How Monroe County Got Its Name
February 02 , 2007 Filed in: Monroe County
President James Monroe painted by local artist Frederick Beaver hangs in the Monroe County Historical Association Stroud Mansion.
By Amy Leiser, Executive Director
Monroe County Historical Association
On April 1, 1836, after nine long years of debate and discussion, Monroe County was formed from pieces of land cut from northern Northampton County and southern Pike County.
Although settled into by some of the earliest-arriving European colonists, Monroe County was not one of the earliest-formed counties in Pennsylvania. It was the 53rd recognized county out of 67 statewide. Years before its official recognition as a separate entity, residents living in this developing area petitioned the legislature to create the new county.
Joseph Ritner, the governor of Pennsylvania from 1835 to 1839, with an Act by the Pennsylvania General Assembly, acknowledged that the area known as “north of the Blue Mountains of Northampton County” had been settled for long enough and that its population had grown enough to be considered an independent county. Ritner and, more importantly, the residents of this area, felt that the region was too far away from either Easton or Milford for those county seats to care about the local populous. So, the early townships of Chestnuthill, Hamilton, Pocono, Ross, Smithfield, Stroud, and Tobyhanna of Northampton County along with townships Coolbaugh, Middle Smithfield, and Price of Pike County were made into a single county.
This new county needed a name. Between 1830 and 1836, many names for the new county were suggested. The first name to be proposed was "Fulton" County. Robert Fulton, a Pennsylvania native, was an engineer and the inventor the submarine, and he is credited with developing the steamboat into a commercial success. In January 1831, dozens of petitions supporting Fulton County were taken to Harrisburg to the House of Representatives. The House created the Fulton County bill and sent the bill to the Senate, where it failed. In 1835, the Fulton County bill was again resurrected, but it failed to receive the necessary number of votes.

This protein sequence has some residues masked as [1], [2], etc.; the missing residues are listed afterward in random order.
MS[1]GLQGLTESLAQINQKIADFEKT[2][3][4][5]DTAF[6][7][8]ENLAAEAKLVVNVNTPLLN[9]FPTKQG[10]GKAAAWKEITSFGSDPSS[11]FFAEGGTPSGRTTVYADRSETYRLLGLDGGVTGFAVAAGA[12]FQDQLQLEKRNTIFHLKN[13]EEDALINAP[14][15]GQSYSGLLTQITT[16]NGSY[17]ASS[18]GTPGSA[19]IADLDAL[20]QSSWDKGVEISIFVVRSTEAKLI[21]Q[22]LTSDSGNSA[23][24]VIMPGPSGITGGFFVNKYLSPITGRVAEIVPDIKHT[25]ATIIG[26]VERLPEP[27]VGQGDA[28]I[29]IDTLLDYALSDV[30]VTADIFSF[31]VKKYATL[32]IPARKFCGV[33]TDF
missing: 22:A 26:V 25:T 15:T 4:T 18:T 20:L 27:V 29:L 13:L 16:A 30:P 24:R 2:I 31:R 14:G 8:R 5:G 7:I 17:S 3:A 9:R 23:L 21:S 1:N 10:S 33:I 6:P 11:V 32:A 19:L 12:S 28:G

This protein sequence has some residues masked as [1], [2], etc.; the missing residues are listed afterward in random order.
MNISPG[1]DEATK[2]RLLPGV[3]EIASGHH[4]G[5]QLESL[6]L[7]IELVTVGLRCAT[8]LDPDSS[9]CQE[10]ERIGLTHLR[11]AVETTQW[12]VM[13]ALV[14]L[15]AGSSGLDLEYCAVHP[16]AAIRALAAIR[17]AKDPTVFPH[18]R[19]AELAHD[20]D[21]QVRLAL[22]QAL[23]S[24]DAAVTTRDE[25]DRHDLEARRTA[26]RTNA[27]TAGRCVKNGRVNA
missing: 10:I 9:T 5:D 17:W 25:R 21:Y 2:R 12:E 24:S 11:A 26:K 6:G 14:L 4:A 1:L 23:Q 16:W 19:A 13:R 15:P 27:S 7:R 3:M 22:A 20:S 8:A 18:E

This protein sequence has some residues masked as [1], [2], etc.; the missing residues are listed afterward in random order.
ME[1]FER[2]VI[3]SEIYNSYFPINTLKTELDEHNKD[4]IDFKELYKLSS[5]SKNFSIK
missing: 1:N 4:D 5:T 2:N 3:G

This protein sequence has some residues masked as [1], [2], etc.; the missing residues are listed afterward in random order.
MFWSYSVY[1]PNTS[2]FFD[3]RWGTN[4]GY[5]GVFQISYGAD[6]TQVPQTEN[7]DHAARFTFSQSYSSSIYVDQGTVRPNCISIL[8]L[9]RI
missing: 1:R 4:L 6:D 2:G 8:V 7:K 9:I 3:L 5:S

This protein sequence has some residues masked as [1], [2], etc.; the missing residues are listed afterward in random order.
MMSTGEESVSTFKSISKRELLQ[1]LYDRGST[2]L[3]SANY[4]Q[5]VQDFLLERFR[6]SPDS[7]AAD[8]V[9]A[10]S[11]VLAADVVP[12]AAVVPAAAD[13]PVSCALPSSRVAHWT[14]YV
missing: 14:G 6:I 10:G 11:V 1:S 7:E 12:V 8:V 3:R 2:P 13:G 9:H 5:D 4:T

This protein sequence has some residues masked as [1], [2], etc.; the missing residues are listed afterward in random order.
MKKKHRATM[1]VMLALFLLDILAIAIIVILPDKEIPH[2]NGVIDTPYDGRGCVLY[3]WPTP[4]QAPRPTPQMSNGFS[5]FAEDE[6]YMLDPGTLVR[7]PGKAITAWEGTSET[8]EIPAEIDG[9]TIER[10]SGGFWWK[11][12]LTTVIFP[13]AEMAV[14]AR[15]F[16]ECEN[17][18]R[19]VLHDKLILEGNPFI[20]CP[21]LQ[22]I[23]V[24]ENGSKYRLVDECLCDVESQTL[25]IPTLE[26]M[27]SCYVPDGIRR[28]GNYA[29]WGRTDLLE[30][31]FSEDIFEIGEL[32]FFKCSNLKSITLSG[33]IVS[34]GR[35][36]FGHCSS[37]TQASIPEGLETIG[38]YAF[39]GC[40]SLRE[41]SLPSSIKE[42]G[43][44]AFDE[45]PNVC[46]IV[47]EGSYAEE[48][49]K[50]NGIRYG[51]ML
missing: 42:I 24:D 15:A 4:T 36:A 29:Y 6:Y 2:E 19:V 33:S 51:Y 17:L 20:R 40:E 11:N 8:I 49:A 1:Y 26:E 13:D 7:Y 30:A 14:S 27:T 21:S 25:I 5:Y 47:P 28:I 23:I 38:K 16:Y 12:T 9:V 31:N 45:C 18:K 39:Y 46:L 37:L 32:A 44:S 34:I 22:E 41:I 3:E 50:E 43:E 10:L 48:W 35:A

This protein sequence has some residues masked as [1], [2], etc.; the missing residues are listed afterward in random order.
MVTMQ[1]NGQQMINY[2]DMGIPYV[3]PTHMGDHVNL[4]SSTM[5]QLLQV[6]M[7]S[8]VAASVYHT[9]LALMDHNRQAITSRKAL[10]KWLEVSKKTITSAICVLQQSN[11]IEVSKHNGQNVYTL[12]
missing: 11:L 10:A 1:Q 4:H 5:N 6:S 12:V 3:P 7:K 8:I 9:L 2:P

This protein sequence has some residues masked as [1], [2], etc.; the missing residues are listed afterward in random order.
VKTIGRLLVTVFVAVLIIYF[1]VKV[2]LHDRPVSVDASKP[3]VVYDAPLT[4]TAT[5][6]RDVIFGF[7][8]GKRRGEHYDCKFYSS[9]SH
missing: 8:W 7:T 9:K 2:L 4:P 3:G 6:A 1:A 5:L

Other petitions for names for the new county included “Evergreen” County, for the many conifer trees and “Jackson” County after President Andrew Jackson. Neither of these names, however, received enough support for adoption.
It is unclear how exactly the name “Monroe” was suggested for the new county, but it is clear that it is named for President James Monroe. James Monroe was the fifth president of the United States. He served as a popular two-term president in 1816 and again in 1820. Having years of public service, Monroe served as a member of the Virginia House of Delegates, was the governor of Virginia, a United States senator and the minister to Spain, France, and Great Britain. President Monroe died July 4, 1831.
Public support for the popular late president created enough votes to secure the new county’s name as Monroe. In March 1836, the Monroe County bill was introduced and was easily passed in Harrisburg.
James Monroe never traveled to the area north of the Blue Mountains, but his dedicated service to the country earned him a place in Pocono mountain history.